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nor after ad- So in Rex v. Justices of Buckinghamshire, 6 Dowl.& Ryl. 142., an journment by appeal, after hearing at one sessions, was respited until the folreason of di

lowing sessions, in consequence of an equal division of opinion vided bench.

on the bench as to the merits; and the court of K. B. held, that no fresh notice of trial was necessary for the following sessions, although by the practice of the sessions, in case of a respited appeal, a fresh notice for the following sessions was requisite.

Further, if an appeal be respited at the instance of the respondents, the appellant is entitled to be heard at the ensuing sessions, without proving the original notice of appeal, although such notice be necessary, under the statute on which the appeal is grounded, to give the court jurisdiction. For it must be considered that the respondents have acted upon that notice, so as to make further proof unnecessary.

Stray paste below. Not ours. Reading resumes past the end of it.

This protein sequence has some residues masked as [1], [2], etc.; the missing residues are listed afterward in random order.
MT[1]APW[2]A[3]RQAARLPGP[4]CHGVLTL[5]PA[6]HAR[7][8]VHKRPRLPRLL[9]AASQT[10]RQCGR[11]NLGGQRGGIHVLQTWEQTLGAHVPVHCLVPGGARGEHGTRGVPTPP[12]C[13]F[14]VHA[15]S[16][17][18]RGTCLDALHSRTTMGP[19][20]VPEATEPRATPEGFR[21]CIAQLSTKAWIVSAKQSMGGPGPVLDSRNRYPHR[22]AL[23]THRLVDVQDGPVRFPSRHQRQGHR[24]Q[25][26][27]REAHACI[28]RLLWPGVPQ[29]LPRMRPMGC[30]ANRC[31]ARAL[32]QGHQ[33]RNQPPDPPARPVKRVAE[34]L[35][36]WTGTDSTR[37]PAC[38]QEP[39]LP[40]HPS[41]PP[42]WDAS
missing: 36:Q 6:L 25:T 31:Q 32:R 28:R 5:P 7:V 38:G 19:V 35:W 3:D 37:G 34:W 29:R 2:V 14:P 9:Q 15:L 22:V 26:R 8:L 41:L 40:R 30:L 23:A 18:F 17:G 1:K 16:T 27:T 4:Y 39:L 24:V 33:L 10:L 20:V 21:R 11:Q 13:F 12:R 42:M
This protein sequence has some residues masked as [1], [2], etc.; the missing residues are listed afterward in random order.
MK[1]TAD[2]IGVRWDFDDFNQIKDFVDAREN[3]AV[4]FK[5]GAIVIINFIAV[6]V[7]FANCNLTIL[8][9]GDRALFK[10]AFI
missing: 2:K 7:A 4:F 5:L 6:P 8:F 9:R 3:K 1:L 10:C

Rex v. Justices of Hertfordshire, 4 B. & Adol. 561. Where an ap

Where an appeal is entered after due notice, and then respited, peal is respited at the instance of the appellants, they are not bound, when the appeal after due no- comes on to be heard, to prove any fresh notice of trial for the tice, the appel- then sessions, although they may still be called upon to prove lant need not

the original notice. Thus in Rex v. West Riding of Yorkshire, give notice of trial of that re- 5 B. & Adol. 667., by a private act of parliament, parties were spited appeal. enabled in certain cases to appeal to the quarter sessions for a

particular district, giving ten days' notice. The act said nothing as to further notice in the event of such appeal being respited, nor did it appear, that there was any rule of practice on the subject at those sessions. An appeal under the statute, of which due notice had been given, was respited, and came on at a subsequent session, pursuant to the respite. The appellant was called upon to prove that he had given notice of trial of the respited appeal, and on his failing to do so, the appeal was dismissed. The court of K. B. held, that the sessions were wrong in requiring such notice, and that the case was one in which that court might over-rule their decision ; and a mandamus was granted to hear the appeal. (a)